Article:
Supply Chain of the Plastic Straw
As a part of my MBA program, one of our assignments was to choose a product and break down the supply and access the sustainability components/implications that are caused as a result of the product. I chose the plastic straw.
The plastic drinking straw may be small but the supply chain is quite long and has a number of sustainability factors, both good and bad that should be considered:
- Raw Materials: See Diagram for full list of materials
- Resin (Polypropylene)- FDA approved for indirect contact with food and drink  – is the polymerization of propylene gas. “The gas is extracted through standard oil extraction and then refined.” Fracking of crude oil and electricity to run the equipment . Massive losses of energy because heating and cooling process (a lot lost in transportation of energy.)
- Plasticizer – FDA approved for indirect contact with food and drink  – These are a by-product of petroleum oil, alcohols, polymers, alipathic dibasic acid esters – Also known as PVC. The purpose is to make the straw flexible. The PVC is created through chemical processing, the specific process used for the straw is the external, primary process.  Plasticizers are low-cost liquid formulations that react with alcohols and acids. They provide enhanced solvency, reduced viscosity, and augment lubrication . More energy efficient to produce PVC then many plastic alternatives. . But still uses large amounts of chemical and thermal energy 
- Inert Fillers – powdered Chalk, talc, barium phosphate  – mineral extraction required. Finite resources. Fossil fuel and electricity required to extract and produce
- Colorant – FDA approved  – colorants can be either organically or inorganically sources. Raw materials for pigments and dyes are a variety of chemical compounds, amino acids and water. In addition to chemical, there are metals and minerals: Copper, Sulphur, chlorine and sodium.  Environmental cost associated with the extractions of metals and minerals and combining of raw materials. Use of chemical and thermal energy 
- Antioxidant – compounds used to inhibit oxidation. Used as a stabilizer and lubricant. Prevent degradation of polymers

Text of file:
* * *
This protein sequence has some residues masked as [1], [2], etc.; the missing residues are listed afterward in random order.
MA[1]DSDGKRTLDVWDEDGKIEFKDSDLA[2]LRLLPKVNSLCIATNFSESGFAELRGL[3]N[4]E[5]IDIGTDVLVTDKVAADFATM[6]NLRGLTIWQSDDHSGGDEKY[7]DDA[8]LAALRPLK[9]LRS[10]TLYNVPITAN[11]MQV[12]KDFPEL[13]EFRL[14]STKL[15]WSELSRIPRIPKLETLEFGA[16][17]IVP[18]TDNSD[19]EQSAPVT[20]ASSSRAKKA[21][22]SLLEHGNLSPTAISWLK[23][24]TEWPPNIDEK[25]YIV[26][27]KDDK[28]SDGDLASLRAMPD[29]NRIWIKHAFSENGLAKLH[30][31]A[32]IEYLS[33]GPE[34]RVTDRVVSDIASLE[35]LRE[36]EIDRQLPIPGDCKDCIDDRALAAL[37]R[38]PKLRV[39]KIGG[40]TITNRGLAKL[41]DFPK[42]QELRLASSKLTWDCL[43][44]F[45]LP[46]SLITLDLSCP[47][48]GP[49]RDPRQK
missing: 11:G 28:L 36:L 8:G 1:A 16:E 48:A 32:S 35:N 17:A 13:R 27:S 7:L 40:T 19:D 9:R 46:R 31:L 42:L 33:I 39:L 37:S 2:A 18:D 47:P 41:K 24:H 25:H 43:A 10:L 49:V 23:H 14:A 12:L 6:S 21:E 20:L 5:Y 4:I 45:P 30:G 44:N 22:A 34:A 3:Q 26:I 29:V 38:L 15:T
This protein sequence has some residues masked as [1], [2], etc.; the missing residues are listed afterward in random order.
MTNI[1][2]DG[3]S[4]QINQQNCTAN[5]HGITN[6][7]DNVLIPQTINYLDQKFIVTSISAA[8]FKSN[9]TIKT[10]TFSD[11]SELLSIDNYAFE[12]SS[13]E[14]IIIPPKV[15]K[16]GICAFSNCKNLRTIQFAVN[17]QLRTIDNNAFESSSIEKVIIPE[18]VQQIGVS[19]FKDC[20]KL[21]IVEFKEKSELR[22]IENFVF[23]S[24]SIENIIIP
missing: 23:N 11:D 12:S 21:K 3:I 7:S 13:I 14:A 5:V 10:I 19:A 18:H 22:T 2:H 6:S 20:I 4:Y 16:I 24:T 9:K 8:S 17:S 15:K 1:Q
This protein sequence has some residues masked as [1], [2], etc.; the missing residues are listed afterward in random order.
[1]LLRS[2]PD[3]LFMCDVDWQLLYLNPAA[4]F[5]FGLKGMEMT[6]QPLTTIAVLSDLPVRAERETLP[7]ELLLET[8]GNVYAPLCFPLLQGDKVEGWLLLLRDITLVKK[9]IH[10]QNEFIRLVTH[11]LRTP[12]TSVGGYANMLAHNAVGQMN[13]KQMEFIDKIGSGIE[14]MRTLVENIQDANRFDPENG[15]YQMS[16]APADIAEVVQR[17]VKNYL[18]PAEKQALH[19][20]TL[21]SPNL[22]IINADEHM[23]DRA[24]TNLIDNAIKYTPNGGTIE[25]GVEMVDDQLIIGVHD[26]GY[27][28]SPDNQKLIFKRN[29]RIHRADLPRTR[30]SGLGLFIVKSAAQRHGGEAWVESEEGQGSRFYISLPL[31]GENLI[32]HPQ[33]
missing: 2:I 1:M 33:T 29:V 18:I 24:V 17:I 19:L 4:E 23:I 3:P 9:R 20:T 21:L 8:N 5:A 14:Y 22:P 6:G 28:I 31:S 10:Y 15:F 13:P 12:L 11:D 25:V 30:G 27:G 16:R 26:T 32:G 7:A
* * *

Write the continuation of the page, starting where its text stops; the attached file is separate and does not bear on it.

- The equipment to produced or extract these raw materials uses fossil fuels and electricity – the whole process is extremely energy inefficient.
- Work place safety concerns. You have large machinery, high heat, and chemical reactions occurring throughout the entire process of extraction and production.
- Transportation: Part 1
- Sourcing local suppliers to help reduce costs and support the local community
- Fuel emissions -trucking/rail = air pollution, Ship = sea and air pollution
- Packaging of raw materials in plastics and cardboard generates waste
- Improper storage may impact quality of the raw material rendering the raw materials waste.
- All forms of transportation will be required given the nature of the product
- Manufacturing: See Diagram for Individual Stages in the process
- The mixing process occurs with all of the raw materials to create pellets for molding. Pellets are dried and stored until ready for mold process. Water waste to cool the water pellets . Chemical reactions of mixing the all of the raw materials wastes significant amount of thermal and chemical energy 
- Pellets are packaged – packaging will become waste
- Fossil fuels/Crude Oils to run the machines to process together the raw materials
- Minimum Wages in production line set up
- Work place safety – working around large machines running constantly at high temperatures